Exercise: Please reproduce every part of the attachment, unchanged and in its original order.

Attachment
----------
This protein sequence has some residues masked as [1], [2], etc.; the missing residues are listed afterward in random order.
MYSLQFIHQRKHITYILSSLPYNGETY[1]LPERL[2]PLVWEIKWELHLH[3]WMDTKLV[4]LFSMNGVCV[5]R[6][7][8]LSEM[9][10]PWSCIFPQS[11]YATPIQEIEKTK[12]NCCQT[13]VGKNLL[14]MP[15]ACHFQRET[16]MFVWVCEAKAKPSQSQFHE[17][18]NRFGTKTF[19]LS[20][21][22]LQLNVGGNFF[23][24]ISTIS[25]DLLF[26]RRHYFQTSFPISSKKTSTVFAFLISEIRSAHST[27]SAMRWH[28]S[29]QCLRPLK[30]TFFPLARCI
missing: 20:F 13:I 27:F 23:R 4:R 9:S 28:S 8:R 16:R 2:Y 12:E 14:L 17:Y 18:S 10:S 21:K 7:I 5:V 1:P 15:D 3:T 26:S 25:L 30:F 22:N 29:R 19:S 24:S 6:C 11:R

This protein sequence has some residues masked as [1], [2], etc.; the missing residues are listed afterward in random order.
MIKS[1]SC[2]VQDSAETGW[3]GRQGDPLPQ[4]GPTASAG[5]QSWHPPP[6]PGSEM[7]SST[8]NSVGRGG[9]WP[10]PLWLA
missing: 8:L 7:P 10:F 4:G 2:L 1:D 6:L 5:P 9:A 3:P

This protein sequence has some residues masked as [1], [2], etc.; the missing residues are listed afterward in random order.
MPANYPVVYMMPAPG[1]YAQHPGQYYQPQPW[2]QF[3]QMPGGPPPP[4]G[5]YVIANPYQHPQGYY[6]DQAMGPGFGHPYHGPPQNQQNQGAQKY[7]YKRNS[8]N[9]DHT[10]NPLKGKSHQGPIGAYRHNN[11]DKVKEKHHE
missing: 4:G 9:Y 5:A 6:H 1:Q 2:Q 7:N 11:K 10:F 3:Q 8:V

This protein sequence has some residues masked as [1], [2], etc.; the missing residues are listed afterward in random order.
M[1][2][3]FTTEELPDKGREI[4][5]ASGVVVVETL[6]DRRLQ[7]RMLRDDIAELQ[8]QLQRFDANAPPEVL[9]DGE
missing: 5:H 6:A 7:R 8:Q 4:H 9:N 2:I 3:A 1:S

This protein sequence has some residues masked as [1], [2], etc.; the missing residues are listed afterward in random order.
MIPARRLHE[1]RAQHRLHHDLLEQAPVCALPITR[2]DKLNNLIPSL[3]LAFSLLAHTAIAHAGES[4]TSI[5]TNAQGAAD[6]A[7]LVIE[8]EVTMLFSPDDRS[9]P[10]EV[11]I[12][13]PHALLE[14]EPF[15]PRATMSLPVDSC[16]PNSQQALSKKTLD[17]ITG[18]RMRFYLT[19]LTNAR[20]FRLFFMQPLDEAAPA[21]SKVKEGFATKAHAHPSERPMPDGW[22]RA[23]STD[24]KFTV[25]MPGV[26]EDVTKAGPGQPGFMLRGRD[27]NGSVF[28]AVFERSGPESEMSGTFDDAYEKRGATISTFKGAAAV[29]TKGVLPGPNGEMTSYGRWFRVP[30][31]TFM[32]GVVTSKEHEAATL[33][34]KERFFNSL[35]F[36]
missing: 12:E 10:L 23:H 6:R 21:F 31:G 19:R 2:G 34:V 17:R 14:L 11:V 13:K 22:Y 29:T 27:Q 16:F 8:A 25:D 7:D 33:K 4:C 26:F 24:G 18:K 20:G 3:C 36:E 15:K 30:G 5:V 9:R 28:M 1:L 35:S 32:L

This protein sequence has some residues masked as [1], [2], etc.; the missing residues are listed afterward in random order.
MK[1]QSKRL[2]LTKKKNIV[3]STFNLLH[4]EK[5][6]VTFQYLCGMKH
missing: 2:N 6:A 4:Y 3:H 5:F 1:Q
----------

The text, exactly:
This protein sequence has some residues masked as [1], [2], etc.; the missing residues are listed afterward in random order.
MYSLQFIHQRKHITYILSSLPYNGETY[1]LPERL[2]PLVWEIKWELHLH[3]WMDTKLV[4]LFSMNGVCV[5]R[6][7][8]LSEM[9][10]PWSCIFPQS[11]YATPIQEIEKTK[12]NCCQT[13]VGKNLL[14]MP[15]ACHFQRET[16]MFVWVCEAKAKPSQSQFHE[17][18]NRFGTKTF[19]LS[20][21][22]LQLNVGGNFF[23][24]ISTIS[25]DLLF[26]RRHYFQTSFPISSKKTSTVFAFLISEIRSAHST[27]SAMRWH[28]S[29]QCLRPLK[30]TFFPLARCI
missing: 20:F 13:I 27:F 23:R 4:R 9:S 28:S 8:R 16:R 2:Y 12:E 14:L 17:Y 18:S 10:S 21:K 7:I 5:V 1:P 15:D 3:T 26:S 25:L 30:F 22:N 29:R 19:S 24:S 6:C 11:R

This protein sequence has some residues masked as [1], [2], etc.; the missing residues are listed afterward in random order.
MIKS[1]SC[2]VQDSAETGW[3]GRQGDPLPQ[4]GPTASAG[5]QSWHPPP[6]PGSEM[7]SST[8]NSVGRGG[9]WP[10]PLWLA
missing: 8:L 7:P 10:F 4:G 2:L 1:D 6:L 5:P 9:A 3:P

This protein sequence has some residues masked as [1], [2], etc.; the missing residues are listed afterward in random order.
MPANYPVVYMMPAPG[1]YAQHPGQYYQPQPW[2]QF[3]QMPGGPPPP[4]G[5]YVIANPYQHPQGYY[6]DQAMGPGFGHPYHGPPQNQQNQGAQKY[7]YKRNS[8]N[9]DHT[10]NPLKGKSHQGPIGAYRHNN[11]DKVKEKHHE
missing: 4:G 9:Y 5:A 6:H 1:Q 2:Q 7:N 11:K 10:F 3:Q 8:V

This protein sequence has some residues masked as [1], [2], etc.; the missing residues are listed afterward in random order.
M[1][2][3]FTTEELPDKGREI[4][5]ASGVVVVETL[6]DRRLQ[7]RMLRDDIAELQ[8]QLQRFDANAPPEVL[9]DGE
missing: 5:H 6:A 7:R 8:Q 4:H 9:N 2:I 3:A 1:S

This protein sequence has some residues masked as [1], [2], etc.; the missing residues are listed afterward in random order.
MIPARRLHE[1]RAQHRLHHDLLEQAPVCALPITR[2]DKLNNLIPSL[3]LAFSLLAHTAIAHAGES[4]TSI[5]TNAQGAAD[6]A[7]LVIE[8]EVTMLFSPDDRS[9]P[10]EV[11]I[12][13]PHALLE[14]EPF[15]PRATMSLPVDSC[16]PNSQQALSKKTLD[17]ITG[18]RMRFYLT[19]LTNAR[20]FRLFFMQPLDEAAPA[21]SKVKEGFATKAHAHPSERPMPDGW[22]RA[23]STD[24]KFTV[25]MPGV[26]EDVTKAGPGQPGFMLRGRD[27]NGSVF[28]AVFERSGPESEMSGTFDDAYEKRGATISTFKGAAAV[29]TKGVLPGPNGEMTSYGRWFRVP[30][31]TFM[32]GVVTSKEHEAATL[33][34]KERFFNSL[35]F[36]
missing: 12:E 10:L 23:H 6:R 21:F 31:G 19:R 2:G 34:V 17:R 14:L 11:V 13:K 22:Y 29:T 27:Q 16:F 8:A 25:D 7:D 33:K 4:C 26:F 24:G 18:K 20:G 3:C 36:E 15:K 30:G 5:V 9:R 28:M 1:L 35:S 32:L

This protein sequence has some residues masked as [1], [2], etc.; the missing residues are listed afterward in random order.
MK[1]QSKRL[2]LTKKKNIV[3]STFNLLH[4]EK[5][6]VTFQYLCGMKH
missing: 2:N 6:A 4:Y 3:H 5:F 1:Q